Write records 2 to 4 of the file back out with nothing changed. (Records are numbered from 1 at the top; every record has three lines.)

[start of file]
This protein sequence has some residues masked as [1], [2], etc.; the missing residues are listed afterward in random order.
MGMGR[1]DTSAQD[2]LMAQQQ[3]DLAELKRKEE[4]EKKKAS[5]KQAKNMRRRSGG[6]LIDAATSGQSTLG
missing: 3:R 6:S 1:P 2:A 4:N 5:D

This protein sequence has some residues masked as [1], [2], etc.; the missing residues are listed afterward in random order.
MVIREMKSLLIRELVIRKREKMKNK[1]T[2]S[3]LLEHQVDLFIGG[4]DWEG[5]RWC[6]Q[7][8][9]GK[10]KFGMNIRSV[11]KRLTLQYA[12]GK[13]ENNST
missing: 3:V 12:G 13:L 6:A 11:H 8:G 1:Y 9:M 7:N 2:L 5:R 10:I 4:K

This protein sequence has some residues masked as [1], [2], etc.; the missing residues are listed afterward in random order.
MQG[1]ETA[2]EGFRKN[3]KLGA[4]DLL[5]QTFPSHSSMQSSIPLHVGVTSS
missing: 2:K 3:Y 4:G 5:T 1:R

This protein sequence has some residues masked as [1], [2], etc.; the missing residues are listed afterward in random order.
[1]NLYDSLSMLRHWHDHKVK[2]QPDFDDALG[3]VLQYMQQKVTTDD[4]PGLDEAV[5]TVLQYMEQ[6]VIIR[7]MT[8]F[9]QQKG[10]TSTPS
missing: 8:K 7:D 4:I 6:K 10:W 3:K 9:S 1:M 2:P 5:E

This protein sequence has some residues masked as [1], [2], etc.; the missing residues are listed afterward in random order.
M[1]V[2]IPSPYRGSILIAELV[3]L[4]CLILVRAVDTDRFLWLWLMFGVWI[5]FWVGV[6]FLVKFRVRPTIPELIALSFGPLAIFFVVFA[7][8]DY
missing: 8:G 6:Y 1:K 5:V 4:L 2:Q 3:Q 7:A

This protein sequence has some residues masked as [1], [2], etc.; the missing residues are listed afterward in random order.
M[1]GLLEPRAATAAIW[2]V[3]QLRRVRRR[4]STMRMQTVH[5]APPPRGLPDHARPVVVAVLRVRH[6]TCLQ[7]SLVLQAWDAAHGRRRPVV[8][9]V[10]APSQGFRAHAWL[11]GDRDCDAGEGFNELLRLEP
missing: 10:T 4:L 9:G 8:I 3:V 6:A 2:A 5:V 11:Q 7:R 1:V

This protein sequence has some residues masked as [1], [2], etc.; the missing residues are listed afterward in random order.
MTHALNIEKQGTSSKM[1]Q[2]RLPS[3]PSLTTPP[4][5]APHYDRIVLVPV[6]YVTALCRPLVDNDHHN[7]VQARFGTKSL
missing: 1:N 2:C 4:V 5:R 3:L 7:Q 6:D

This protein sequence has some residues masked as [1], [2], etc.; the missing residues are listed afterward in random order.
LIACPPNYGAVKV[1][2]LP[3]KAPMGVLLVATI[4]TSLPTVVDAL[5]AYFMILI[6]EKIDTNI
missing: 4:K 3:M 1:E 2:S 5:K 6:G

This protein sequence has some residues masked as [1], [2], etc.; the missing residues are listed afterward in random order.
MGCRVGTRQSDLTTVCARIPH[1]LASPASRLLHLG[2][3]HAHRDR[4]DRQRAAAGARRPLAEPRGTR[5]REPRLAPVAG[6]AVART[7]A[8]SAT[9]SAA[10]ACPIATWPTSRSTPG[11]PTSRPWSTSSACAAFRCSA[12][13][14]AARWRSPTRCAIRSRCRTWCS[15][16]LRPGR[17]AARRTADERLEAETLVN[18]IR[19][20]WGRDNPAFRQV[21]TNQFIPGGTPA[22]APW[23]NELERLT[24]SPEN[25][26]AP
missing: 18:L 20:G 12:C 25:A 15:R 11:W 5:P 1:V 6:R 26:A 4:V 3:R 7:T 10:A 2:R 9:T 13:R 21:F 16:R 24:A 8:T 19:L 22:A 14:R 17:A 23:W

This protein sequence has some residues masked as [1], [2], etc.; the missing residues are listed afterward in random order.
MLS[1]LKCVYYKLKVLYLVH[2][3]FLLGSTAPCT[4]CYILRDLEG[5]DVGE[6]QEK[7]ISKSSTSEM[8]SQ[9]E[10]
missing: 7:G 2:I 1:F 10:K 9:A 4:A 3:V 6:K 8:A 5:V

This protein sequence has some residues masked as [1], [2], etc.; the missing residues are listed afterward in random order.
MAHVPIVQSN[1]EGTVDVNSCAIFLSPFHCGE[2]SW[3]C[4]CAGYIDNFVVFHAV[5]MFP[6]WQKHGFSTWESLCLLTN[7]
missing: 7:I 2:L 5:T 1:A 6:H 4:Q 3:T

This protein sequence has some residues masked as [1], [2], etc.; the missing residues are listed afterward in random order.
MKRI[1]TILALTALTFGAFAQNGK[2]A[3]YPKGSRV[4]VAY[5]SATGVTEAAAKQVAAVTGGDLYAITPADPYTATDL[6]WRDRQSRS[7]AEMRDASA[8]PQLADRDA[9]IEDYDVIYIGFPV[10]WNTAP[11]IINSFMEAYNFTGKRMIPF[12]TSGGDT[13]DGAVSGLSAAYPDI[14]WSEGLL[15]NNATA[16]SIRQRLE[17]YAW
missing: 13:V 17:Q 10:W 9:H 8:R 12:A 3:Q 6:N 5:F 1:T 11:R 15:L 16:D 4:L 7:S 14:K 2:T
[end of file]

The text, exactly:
This protein sequence has some residues masked as [1], [2], etc.; the missing residues are listed afterward in random order.
MVIREMKSLLIRELVIRKREKMKNK[1]T[2]S[3]LLEHQVDLFIGG[4]DWEG[5]RWC[6]Q[7][8][9]GK[10]KFGMNIRSV[11]KRLTLQYA[12]GK[13]ENNST
missing: 3:V 12:G 13:L 6:A 11:H 8:G 1:Y 9:M 7:N 2:L 5:R 10:I 4:K

This protein sequence has some residues masked as [1], [2], etc.; the missing residues are listed afterward in random order.
MQG[1]ETA[2]EGFRKN[3]KLGA[4]DLL[5]QTFPSHSSMQSSIPLHVGVTSS
missing: 2:K 3:Y 4:G 5:T 1:R

This protein sequence has some residues masked as [1], [2], etc.; the missing residues are listed afterward in random order.
[1]NLYDSLSMLRHWHDHKVK[2]QPDFDDALG[3]VLQYMQQKVTTDD[4]PGLDEAV[5]TVLQYMEQ[6]VIIR[7]MT[8]F[9]QQKG[10]TSTPS
missing: 8:K 7:D 4:I 6:K 10:W 3:K 9:S 1:M 2:P 5:E